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THEY COULD TELL US THAT–BUT THEY WON’T! Atrios is right about Wayne Dumond. But then too, there's this: // link // print // previous // next //
THURSDAY, DECEMBER 6, 2007

THE FOUR PERCENT COLLUSION: This is off our usual beat, but yesterday morning’s Washington Post included a truly remarkable number. It appeared in a graphic we can’t find on-line, but here it is: In January 2000, four percent of Iowa’s voting-age population took part in the two parties’ caucuses. That was the last campaign in which both major parties held contested presidential races.

Let’s repeat: Four percent of voting-age Iowans took part in the 2000 caucuses. Hence the difficulty of polling Iowa—and the sheer inanity of the way we select our White House candidates.

Why do so few Iowans take part in the caucuses? It isn’t like voting in a primary; you have to sit around all night having pointless discussions with your Iowa neighbors. So why do some states still do things this way? For the two parties, it’s a way of keeping control of the process. Normal people won’t waste their time this way. Therefore, the two parties’ “regulars,” who do show up, maintain their control of the process.

The sheer inanity of this process is almost never discussed in the press. We can’t vouch for the perfect accuracy of that number. (By way of contrast, the Post says that 26 percent of the voting-age population took part in the 2000 New Hampshire primary.) But the absurdity of the caucus process has been clear for a very long time.

Your press corp has better things to explore. In 2000, they were busy exploring (and distorting, and flogging) an important question: Which of the candidates hoped to be president since the very day of his birth? This year, they’re expressing their outrage at the idea that anyone would raise such a point.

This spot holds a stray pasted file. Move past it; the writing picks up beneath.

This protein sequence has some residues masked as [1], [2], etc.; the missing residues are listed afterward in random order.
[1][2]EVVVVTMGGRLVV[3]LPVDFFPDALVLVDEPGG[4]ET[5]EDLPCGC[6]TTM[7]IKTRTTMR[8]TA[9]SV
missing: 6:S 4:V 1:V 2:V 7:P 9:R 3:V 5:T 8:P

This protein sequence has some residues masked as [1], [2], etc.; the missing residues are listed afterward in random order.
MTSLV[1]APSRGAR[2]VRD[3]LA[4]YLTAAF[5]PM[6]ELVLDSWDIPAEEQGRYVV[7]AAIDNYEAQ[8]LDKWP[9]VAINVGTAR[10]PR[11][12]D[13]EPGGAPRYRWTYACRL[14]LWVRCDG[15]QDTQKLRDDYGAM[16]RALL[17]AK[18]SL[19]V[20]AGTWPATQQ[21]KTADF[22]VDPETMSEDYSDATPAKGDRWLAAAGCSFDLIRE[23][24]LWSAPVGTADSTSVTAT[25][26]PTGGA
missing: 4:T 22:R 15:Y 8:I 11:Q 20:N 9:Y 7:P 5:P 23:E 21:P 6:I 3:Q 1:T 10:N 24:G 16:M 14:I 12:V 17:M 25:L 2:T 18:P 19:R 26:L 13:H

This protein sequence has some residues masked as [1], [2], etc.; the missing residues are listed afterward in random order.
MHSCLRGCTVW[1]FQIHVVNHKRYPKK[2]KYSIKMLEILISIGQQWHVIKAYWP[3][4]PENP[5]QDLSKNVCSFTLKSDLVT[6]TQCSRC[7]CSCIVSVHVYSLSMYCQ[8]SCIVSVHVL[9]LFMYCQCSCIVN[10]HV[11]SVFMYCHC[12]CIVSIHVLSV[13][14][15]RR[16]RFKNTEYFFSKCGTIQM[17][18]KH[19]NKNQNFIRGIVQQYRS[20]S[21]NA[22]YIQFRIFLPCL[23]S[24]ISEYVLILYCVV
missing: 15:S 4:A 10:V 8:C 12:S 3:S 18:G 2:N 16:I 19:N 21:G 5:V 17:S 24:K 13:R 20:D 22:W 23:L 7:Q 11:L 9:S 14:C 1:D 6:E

See Gail Collins, in today’s Times, for the latest clowning on this point: “Didn’t we used to think it was a good thing when kids wanted to grow up to be president?”

Actually, no, Gail. You didn’t.

THEY COULD TELL US THAT—BUT THEY WON’T: We agree—and disagree—with what Atrios seems to say in this post. He starts with a statement about the re-emergence of the Huckabee-Wayne Dumond story:

ATRIOS (12/4/07): One joy of the Huckabee campaign is that it provides an opportunity for the liberal media to finally tell you the story they never bothered to during the 90s—just how batshit insane Clinton haters were.

That’s true, of course. The reappearance of the Wayne Dumond story does give the “liberal media” the chance to tell you that story. (Presumably, Atrios means this as an ironic reference to the mainstream media.) For the record, here’s Atrios’ capsule version of the lunacy involved in this matter:

ATRIOS: Dumond was let go [was paroled] because right wing lunatics believed that Bill Clinton sent his goons to castrate an "innocent" man because one of his "alleged" victims was a distant relative. That this story was, you know, pretty much insane didn't stop it from getting regular play in the conservative press.

It’s true. You had to be pretty much out of your mind to believe what these Clinton-haters believed—and their loony beliefs helped drive Huckabee to support Dumond’s plea for parole. When paroled, Dumond raped and murdered two women.